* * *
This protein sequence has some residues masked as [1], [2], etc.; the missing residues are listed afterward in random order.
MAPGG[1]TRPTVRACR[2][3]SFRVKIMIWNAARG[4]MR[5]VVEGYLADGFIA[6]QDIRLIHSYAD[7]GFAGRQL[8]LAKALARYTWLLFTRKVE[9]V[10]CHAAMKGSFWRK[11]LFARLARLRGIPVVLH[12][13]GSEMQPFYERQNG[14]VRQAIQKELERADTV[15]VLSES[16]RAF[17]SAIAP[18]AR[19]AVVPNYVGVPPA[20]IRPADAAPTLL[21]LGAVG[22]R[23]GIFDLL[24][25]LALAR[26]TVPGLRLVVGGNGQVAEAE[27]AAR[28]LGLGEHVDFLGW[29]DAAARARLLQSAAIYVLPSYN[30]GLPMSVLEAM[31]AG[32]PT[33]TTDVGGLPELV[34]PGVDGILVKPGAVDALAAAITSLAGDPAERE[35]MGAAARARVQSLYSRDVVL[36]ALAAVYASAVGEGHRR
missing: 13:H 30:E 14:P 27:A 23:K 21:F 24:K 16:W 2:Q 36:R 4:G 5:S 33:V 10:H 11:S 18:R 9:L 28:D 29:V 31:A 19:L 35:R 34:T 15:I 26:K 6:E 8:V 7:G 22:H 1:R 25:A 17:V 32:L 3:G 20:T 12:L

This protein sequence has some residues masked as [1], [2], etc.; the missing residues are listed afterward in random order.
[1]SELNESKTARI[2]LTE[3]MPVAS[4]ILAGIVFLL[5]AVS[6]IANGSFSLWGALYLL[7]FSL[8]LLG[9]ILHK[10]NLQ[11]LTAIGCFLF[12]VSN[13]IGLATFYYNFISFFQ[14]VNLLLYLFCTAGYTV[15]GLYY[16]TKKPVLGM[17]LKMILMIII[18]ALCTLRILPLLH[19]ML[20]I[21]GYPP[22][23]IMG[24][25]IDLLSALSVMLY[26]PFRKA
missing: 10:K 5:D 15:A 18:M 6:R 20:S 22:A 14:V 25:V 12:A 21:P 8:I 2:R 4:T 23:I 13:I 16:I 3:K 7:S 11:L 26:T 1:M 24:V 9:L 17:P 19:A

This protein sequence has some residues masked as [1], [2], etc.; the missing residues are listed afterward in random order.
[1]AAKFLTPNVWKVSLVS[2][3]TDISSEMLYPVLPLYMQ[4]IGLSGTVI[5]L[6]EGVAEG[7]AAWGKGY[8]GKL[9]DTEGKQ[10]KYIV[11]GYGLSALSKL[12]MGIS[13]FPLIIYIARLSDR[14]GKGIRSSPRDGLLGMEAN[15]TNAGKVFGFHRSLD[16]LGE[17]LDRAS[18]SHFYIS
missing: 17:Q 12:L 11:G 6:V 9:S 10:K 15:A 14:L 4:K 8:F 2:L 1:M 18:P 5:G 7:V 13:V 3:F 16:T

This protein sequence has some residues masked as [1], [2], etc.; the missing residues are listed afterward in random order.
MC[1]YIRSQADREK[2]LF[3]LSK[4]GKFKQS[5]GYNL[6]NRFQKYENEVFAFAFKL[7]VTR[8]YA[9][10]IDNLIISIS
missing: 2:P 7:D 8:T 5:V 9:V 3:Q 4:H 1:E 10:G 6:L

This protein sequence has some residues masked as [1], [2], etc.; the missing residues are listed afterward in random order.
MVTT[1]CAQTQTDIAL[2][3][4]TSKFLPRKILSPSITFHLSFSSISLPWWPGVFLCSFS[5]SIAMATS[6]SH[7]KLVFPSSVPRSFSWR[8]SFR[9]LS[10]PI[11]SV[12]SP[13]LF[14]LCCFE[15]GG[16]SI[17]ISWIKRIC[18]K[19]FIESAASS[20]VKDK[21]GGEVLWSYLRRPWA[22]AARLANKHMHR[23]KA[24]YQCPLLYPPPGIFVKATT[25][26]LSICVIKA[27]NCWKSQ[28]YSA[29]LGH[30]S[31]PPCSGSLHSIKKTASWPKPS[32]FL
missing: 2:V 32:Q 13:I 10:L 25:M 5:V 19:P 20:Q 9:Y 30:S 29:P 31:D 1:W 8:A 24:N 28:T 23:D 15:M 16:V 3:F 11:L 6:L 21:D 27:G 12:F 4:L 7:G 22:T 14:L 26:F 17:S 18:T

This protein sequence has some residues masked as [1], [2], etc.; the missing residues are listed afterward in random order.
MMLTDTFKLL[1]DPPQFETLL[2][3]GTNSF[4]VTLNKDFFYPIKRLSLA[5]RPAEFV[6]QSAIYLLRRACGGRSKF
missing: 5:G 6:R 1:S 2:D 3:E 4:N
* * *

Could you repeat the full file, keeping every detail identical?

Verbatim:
This protein sequence has some residues masked as [1], [2], etc.; the missing residues are listed afterward in random order.
MAPGG[1]TRPTVRACR[2][3]SFRVKIMIWNAARG[4]MR[5]VVEGYLADGFIA[6]QDIRLIHSYAD[7]GFAGRQL[8]LAKALARYTWLLFTRKVE[9]V[10]CHAAMKGSFWRK[11]LFARLARLRGIPVVLH[12][13]GSEMQPFYERQNG[14]VRQAIQKELERADTV[15]VLSES[16]RAF[17]SAIAP[18]AR[19]AVVPNYVGVPPA[20]IRPADAAPTLL[21]LGAVG[22]R[23]GIFDLL[24][25]LALAR[26]TVPGLRLVVGGNGQVAEAE[27]AAR[28]LGLGEHVDFLGW[29]DAAARARLLQSAAIYVLPSYN[30]GLPMSVLEAM[31]AG[32]PT[33]TTDVGGLPELV[34]PGVDGILVKPGAVDALAAAITSLAGDPAERE[35]MGAAARARVQSLYSRDVVL[36]ALAAVYASAVGEGHRR
missing: 13:H 30:E 14:P 27:A 23:K 21:F 24:K 16:W 2:Q 36:R 4:G 5:S 33:V 10:H 11:S 18:R 9:L 28:D 29:V 31:A 19:L 35:R 34:T 15:I 26:K 6:E 8:V 7:G 22:H 1:R 25:A 17:V 32:L 3:G 20:T 12:L

This protein sequence has some residues masked as [1], [2], etc.; the missing residues are listed afterward in random order.
[1]SELNESKTARI[2]LTE[3]MPVAS[4]ILAGIVFLL[5]AVS[6]IANGSFSLWGALYLL[7]FSL[8]LLG[9]ILHK[10]NLQ[11]LTAIGCFLF[12]VSN[13]IGLATFYYNFISFFQ[14]VNLLLYLFCTAGYTV[15]GLYY[16]TKKPVLGM[17]LKMILMIII[18]ALCTLRILPLLH[19]ML[20]I[21]GYPP[22][23]IMG[24][25]IDLLSALSVMLY[26]PFRKA
missing: 10:K 5:D 15:A 18:M 6:R 20:S 22:A 14:V 25:V 12:A 21:P 8:I 2:R 4:T 23:I 13:I 16:I 3:K 7:S 11:L 26:T 1:M 24:V 9:L 17:P 19:A

This protein sequence has some residues masked as [1], [2], etc.; the missing residues are listed afterward in random order.
[1]AAKFLTPNVWKVSLVS[2][3]TDISSEMLYPVLPLYMQ[4]IGLSGTVI[5]L[6]EGVAEG[7]AAWGKGY[8]GKL[9]DTEGKQ[10]KYIV[11]GYGLSALSKL[12]MGIS[13]FPLIIYIARLSDR[14]GKGIRSSPRDGLLGMEAN[15]TNAGKVFGFHRSLD[16]LGE[17]LDRAS[18]SHFYIS
missing: 17:Q 12:L 11:G 6:V 9:S 10:K 15:A 14:L 4:K 8:F 2:L 1:M 18:P 5:G 7:V 13:V 3:F 16:T

This protein sequence has some residues masked as [1], [2], etc.; the missing residues are listed afterward in random order.
MC[1]YIRSQADREK[2]LF[3]LSK[4]GKFKQS[5]GYNL[6]NRFQKYENEVFAFAFKL[7]VTR[8]YA[9][10]IDNLIISIS
missing: 2:P 7:D 8:T 5:V 9:V 3:Q 4:H 1:E 10:G 6:L

This protein sequence has some residues masked as [1], [2], etc.; the missing residues are listed afterward in random order.
MVTT[1]CAQTQTDIAL[2][3][4]TSKFLPRKILSPSITFHLSFSSISLPWWPGVFLCSFS[5]SIAMATS[6]SH[7]KLVFPSSVPRSFSWR[8]SFR[9]LS[10]PI[11]SV[12]SP[13]LF[14]LCCFE[15]GG[16]SI[17]ISWIKRIC[18]K[19]FIESAASS[20]VKDK[21]GGEVLWSYLRRPWA[22]AARLANKHMHR[23]KA[24]YQCPLLYPPPGIFVKATT[25][26]LSICVIKA[27]NCWKSQ[28]YSA[29]LGH[30]S[31]PPCSGSLHSIKKTASWPKPS[32]FL
missing: 2:V 32:Q 13:I 10:L 25:M 5:V 19:P 20:Q 9:Y 30:S 29:P 31:D 1:W 8:A 24:N 28:T 23:D 15:M 16:V 3:F 11:L 6:L 21:D 27:G 12:F 4:L 7:G 22:T 14:L 26:F 17:S 18:T

This protein sequence has some residues masked as [1], [2], etc.; the missing residues are listed afterward in random order.
MMLTDTFKLL[1]DPPQFETLL[2][3]GTNSF[4]VTLNKDFFYPIKRLSLA[5]RPAEFV[6]QSAIYLLRRACGGRSKF
missing: 5:G 6:R 1:S 2:D 3:E 4:N